Paleokastritsa is a beautiful secluded beach with spectacular rock formations and clear, refreshing water. Achilleion Palace is a special place, too, full of atmosphere and perfect for recharging your batteries. You can stand on the ramparts and gaze at the panorama below, just as Empress Sisi, who had it built as her summer residence, would have done.
The island is very musical, and there are many artists here. It’s buzzing with people and ideas, so I always have an audience to give me encouragement, inspiration and feedback. There are lots of open-air performances to enjoy, and Corfu has 18 marching bands – it’s quite a spectacle to see children and adults marching together through the narrow, cobbled streets of the Old Town.
The Old Town is a must-visit: there are some wonderful family tavernas where you’ll find home cooking at its best. I love the simplicity of island food. I grow my own vegetables, and there’s nothing like cooking outside under the trees: my own potatoes with wild greens foraged in the fields, olive oil and lemon. We’re surrounded by fruit trees and have fresh juice all year round.
Corfu is all about nature, family and community. I feel truly blessed with my life here. The island keeps you young.
A taste of Corfu
When in Corfu, dine like a king on these local specialities:
Mezze mezze mezze
When it comes to starters, go Greek and choose a mezze selection of small dishes to share. Traditional choices include taramasalata (fish roe), tzatziki (yoghurt and cucumber) and melitzanosalata (aubergine) dips, along with feta cheese, dolmades (stuffed vine leaves), spanakopita (spinach and feta filo pie), saganaki (fried cheese), gigantes (butter beans in tomato sauce), keftedes (meatballs) and calamari.
Mains you must try
For main courses, there’s much more on offer than moussaka. Corfiot specialities include pastitsada (chicken, beef or veal in tomato sauce served with pasta) and sofrito (strips of beef or veal cooked in a white wine sauce and served with rice or potatoes). Fish lovers should try the spicy bourdeto and garlicky bianco stews.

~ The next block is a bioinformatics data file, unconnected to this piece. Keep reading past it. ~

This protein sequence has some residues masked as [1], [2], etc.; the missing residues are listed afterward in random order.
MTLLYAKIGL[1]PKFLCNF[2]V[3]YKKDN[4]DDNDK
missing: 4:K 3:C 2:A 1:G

As well as the popular filo, nuts and honey-based desserts baklava and kataifi, Corfu has a number of traditional sweets including sikomaida – a fig cake made with the anise-flavoured aperitif ouzo – a pancake with raisins called tsaletia, and tzintzola, dried fruits with sesame.
The kumquat is abundant on the island, and can be found in jams and sweets, as well as a famous liqueur. Ouzo, retsina and metaxa are popular drinks, and there are plenty of homemade wines on offer, too. Any meal should be rounded off with a Greek coffee, served small and strong with a choice of sketo (no sugar), metrio (one sugar) or glyko (two sugars).
Follow in the footsteps of the Durrells
If you previously spent your Sunday nights watching ITV’s The Durrells, wishing you could visit the sun-drenched locations, you’re in luck. The series based on the autobiographical novels of the naturalist Gerald Durrell, including the much-loved My Family and Other Animals told the story of his idyllic but somewhat unusual childhood in Corfu in the 1930s. Why not take the In the Footsteps of the Durrells shore experience to relive some of what he found so fascinating. Small groups will be taken to the family’s former haunts to explore some of the natural beauty that the island has to offer. The first visit will be to Perama, location of the ‘strawberry-pink villa’ that was the family’s first home on the island. Then it’s on to Kontokali Bay, where the family’s Venetian-style villa is almost unchanged – you’ll really feel like you’ve been transported back in time. Next, you will be driven to Kalami for a photo stop at the famous ‘White House’, the former residence of author Lawrence Durrell, Gerald’s oldest brother.